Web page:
Tom Brady’s High Performance Diet

Tom Brady

If you followed Super Bowl 2019 and the New England Patriot’s victory, you wouldn’t be surprised that the media started to obsess over all things Tom Brady. His diet was no exception and was covered by dozens of major media outlets and bloggers challenging themselves to eat like him for a week. I guess the hype isn’t really surprising considering Brady is a top NFL athlete participating in his 9th Superbowl (the life span of the average NFL player is around three years). So, anything he says that’s related to diet or fitness will be eaten up by the media and his fans.

So, what’s all the hype about his diet?

Tom Brady revealed his diet in his book, The TB12 Method: It’s a diet that is abundant in antioxidant rich fruits, vegetables and fiber-rich foods. The antioxidant rich diet aims to relieve inflammation as much as possible.

The TB12 method is also known to be very challenging and its health benefits are questioned by some nutritionists because it excludes certain food groups. In a nutshell, it is an anti-inflammatory, plant-based Mediterranean inspired diet with lots of alkaline rich foods.  Here is a closer look at it.

Although the high fruit and vegetable content of Brady’s diet is undoubtedly healthy, some people have questioned if it’s really necessary to cut out certain foods and that you can reap the same benefits without cutting them out. It seems that most of the restrictions aren’t really based on scientific evidence, based on anecdotal advice or based on Tom’s personal experiences.

Following the TB12 method means you will forego:

  • Bread, pasta or anything with gluten
  • Cooking oils, so nothing is fried
  • Caffeine
  • Dairy
  • ‘Nightshades’ like Peppers, Eggplant, tomatoes
  • White potatoes and white rice
  • Grain-fed meat
  • Mushrooms
  • Corn

You also have to minimize your intake of ‘acidic’ foods like Pineapple, strawberries, oranges, chickpeas, walnuts, yoghurt and iodized salt.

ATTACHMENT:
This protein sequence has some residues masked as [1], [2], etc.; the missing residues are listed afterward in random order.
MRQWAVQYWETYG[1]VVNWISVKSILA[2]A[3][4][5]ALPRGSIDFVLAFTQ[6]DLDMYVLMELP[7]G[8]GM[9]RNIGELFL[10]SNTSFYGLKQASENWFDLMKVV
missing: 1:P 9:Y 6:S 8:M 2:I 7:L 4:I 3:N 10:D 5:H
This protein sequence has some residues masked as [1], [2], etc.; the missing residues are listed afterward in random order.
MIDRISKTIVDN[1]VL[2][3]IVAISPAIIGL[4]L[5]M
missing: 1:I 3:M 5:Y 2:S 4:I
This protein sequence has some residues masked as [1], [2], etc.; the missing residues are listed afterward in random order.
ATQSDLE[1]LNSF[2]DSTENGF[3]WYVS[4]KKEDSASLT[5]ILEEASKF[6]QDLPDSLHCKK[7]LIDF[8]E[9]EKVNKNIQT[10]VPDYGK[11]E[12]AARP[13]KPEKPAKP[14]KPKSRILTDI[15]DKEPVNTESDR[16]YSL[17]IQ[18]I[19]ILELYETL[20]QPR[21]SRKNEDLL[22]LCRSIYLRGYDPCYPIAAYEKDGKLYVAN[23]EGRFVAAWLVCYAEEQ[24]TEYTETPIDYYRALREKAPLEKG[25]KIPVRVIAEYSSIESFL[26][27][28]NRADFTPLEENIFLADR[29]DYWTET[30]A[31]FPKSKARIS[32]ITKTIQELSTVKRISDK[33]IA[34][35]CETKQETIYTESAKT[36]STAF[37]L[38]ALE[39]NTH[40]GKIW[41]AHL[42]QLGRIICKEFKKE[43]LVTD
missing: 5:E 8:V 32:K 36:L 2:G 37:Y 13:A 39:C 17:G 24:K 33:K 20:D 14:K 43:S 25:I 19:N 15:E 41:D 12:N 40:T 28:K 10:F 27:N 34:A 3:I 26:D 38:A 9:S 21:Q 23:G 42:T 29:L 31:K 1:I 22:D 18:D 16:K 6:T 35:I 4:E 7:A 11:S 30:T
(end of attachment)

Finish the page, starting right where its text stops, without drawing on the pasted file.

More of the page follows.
It also has other bizarre restrictions like not eating fruits with other foods, no eating protein with carbs, no drinking water with meals and no eating less than 3 hours before bed. The diet is so restrictive and challenging that it’s probably easier to list the foods you aren’t allowed than the foods that you are allowed.

Brady also claims to drink up to 25 glasses of water a day (just not with a meal!). His diet on a typical day looks something like:

  • Start the day with 20 ounces of water
  • Breakfast is a smoothie made from bananas, berries, nuts
  • A typical lunch is fish with vegetables
  • Dinner is again, lots of vegetables
  • Snacks are mostly fruit or protein shakes
  • No dessert

So, is it really worth following TB12? The goal of TB12 is to maximize intake of alkali rich foods and avoid acidic foods as much as possible. It aims to help balance your blood’s pH which is largely based on the minerals in the foods you consume. Some research studies have shown that alkali rich diets are linked to reduced risk of hypertension, diabetes and arthritis. However, the results would probably not be significantly worse if you just stuck to a plant-based diet without cutting off all those food groups.